The Wyong District Museum and Historical Society, operators of the historic Alison Homestead, have been waiting for more than three years for Council approval for a new administration building.
The volunteer group also has a $9,000 rates bill it is refusing to pay.
President of the Society, Mr Greg Denning, said that prior to a fire in 2011 that saw the museum gutted and unusable for three years, the Society had run the property on a “peppercorn rate”.
Following the fire, and without explanation, they were sent a $4,500 rates bill from the former Wyong Council.
“For the three years we didn’t operate, they didn’t give us any monetary help, we had to keep up the maintenance and pay all the expenses,” Mr Denning said.
“We refuse to pay and the bill is now up to $9,000.
“It costs us $22,000 to run for a year, out of our money that we have raised with morning teas, luncheons and weddings, and they want us to pay $9,000 to keep their wonderful place going.
“If Council want to put wages in to running it, they are looking at $150,000 a year.
“We have since done a survey and nearly all museums in NSW pay no rates to Council,” he said.
Mr Denning said he was thankful that Central Coast Council had finally given development consent for a new men’s shed building on the site, but remained concerned about the lack of communication and cooperation that had continued following the September 9 election.
Mr Denning provided the Wyong Regional Chronicle with a copy of a letter he wrote to Central Coast Mayor, Clr Jane Smith, and three local Councillors on October 19.
On November 20, he had still not received a response or even acknowledgment of his letter.
The letter explained that the Society was a group of volunteers who run and maintain Alison Homestead.
“In 2014, we applied to Darren Webber for a Community Building Partnership Grant of $32,800 to build a new office/research library in the grounds of the Museum,” Mr Denning’s letter said.
“When this grant was successful, we submitted a DA to Council to replace the onsite caravan [used as an office] with a new building.”
The original Homestead that was partially destroyed in an arson attack had 12 rooms of displays plus an office area.
“The new building only has four rooms for displays plus a kitchen and toilet,” the letter said.
“In the long term, we cannot justify using any of the four rooms in the new building as it would severely limit the area available for displays.
“There is nowhere near enough space to accommodate the necessary office equipment and staff needed to efficiently run the business, let alone a research library area as well.
“We did not hear back from Council, so in March 2015, we called them asking about its progress, to be told they couldn’t find the DA.
“When they did locate it, we met with staff from the Property and Asset Management section to discuss our proposal.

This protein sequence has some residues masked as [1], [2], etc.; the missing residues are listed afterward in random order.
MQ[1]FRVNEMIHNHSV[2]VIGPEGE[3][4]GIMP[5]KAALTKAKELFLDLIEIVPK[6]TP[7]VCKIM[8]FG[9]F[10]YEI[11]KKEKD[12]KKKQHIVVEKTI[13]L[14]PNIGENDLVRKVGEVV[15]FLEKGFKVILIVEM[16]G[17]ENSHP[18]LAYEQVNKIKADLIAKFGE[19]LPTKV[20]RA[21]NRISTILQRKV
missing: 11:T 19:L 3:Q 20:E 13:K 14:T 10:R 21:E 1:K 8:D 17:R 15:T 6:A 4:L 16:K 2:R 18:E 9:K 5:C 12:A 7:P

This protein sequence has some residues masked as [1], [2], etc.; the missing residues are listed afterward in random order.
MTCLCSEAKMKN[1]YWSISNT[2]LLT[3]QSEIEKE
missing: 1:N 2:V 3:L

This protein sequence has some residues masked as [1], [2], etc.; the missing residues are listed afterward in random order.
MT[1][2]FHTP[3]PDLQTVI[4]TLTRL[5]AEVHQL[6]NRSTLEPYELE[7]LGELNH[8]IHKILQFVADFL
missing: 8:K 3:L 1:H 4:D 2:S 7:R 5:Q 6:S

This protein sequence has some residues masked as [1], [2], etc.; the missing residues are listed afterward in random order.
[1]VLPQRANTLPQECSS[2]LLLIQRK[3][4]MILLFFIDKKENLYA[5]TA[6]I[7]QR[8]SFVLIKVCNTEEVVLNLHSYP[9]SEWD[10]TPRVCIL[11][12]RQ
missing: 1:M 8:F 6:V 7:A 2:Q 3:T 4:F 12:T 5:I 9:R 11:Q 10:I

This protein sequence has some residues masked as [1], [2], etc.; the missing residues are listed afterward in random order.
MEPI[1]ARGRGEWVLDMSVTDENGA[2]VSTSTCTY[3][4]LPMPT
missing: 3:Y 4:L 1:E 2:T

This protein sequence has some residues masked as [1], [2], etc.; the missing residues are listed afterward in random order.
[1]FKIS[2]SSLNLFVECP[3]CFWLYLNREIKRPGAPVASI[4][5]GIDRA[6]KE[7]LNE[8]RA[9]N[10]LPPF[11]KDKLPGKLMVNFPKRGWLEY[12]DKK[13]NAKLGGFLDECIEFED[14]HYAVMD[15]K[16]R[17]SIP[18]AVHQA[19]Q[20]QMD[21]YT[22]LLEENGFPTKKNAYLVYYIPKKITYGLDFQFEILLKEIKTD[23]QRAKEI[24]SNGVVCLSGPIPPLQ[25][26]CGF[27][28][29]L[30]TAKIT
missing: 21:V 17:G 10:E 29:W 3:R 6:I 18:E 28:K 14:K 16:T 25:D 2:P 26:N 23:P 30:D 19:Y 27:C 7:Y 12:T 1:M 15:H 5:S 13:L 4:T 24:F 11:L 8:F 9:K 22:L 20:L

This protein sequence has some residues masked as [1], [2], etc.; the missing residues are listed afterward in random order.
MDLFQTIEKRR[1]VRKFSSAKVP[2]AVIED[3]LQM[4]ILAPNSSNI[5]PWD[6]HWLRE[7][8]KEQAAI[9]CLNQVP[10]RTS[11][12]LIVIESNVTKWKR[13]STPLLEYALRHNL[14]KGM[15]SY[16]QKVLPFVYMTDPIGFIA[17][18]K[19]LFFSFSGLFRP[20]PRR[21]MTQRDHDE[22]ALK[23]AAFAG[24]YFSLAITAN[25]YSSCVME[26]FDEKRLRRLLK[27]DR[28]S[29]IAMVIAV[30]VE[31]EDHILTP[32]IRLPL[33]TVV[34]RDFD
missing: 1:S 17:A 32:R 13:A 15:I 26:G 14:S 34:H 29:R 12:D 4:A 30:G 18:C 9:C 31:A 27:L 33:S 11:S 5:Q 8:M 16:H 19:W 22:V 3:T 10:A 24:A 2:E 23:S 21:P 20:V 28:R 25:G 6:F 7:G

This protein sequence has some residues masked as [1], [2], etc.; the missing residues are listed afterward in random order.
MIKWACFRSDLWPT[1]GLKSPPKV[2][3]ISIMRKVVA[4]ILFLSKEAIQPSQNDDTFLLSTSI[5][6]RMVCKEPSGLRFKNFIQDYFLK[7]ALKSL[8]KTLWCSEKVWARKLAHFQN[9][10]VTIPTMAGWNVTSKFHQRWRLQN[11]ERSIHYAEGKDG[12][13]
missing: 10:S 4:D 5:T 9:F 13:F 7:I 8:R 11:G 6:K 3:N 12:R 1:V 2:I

“At the same time, we raised the issue of a possible addition to the onsite Men’s Shed which has been in operation since May 2013 and had reached its capacity, to safely and efficiently accommodate the necessary equipment, and to cater for the variety of activities and projects undertaken by the ever growing membership.
“In July 2015, we submitted a DA for the extension to the Men’s Shed and applied for another CBP grant for $13,200, which was also successful.
“Council then advised they were going to undertake a Site Management Plan, which was never done.
“Then, when we followed it up in 2016, they advised that they would undertake a Plan of Management (POM).
“The State Government were overwhelmingly supportive of our position and extended the timeframe of both grants from the usual one year to three years, but understandably, at the end of that time, we lost the $46,000 of funding.
“We have since had $60,000 donated to us for these two projects from a local charitable foundation who became aware of our situation.
“We are still waiting for answers from Council regarding the POM.”
“With the new beginning following the arson attack in 2011, the volunteers, who run and maintain the Museum and grounds at no expense to Council, are committed to modernising the methods and practices of this iconic community site to guarantee its long term viability.
“We would like to see the Museum become an integral part of the community, providing world class opportunities for participation in a wide variety of activities, and ensure the site establishes itself as a venue for visitation for both local and out of area schools, clubs, groups, and tourists.”
On November 20, Mr Denning confirmed the DA for the Men’s Shed building had been approved.
“We’ve ended up with a very large tin shed which looks like a very large tin shed,” Mr Denning said of the rebuild.
“It is great for our exhibitions and we have a great new area for functions, but we have lost eight exhibition rooms, and one of the exhibition rooms is now being used as an office,” Mr Denning said.
He said the Society’s proposal for the new administration building would include a fire-proof archive system, an area for computers and filing, and an open area for people to come and do research and find photographs and history.
Mr Denning said a visit on Friday, November 17, by the Friendship Force, demonstrated the popularity of the venue.
“They came with about 20 Mexicans and their carers, and they were absolutely blown away with the museum and how atmospheric it is,” he said.
Email, Nov 8
Interview, Nov 20
Greg Denning, Wyong District Museum and Historical Society
Jackie Pearson, journalist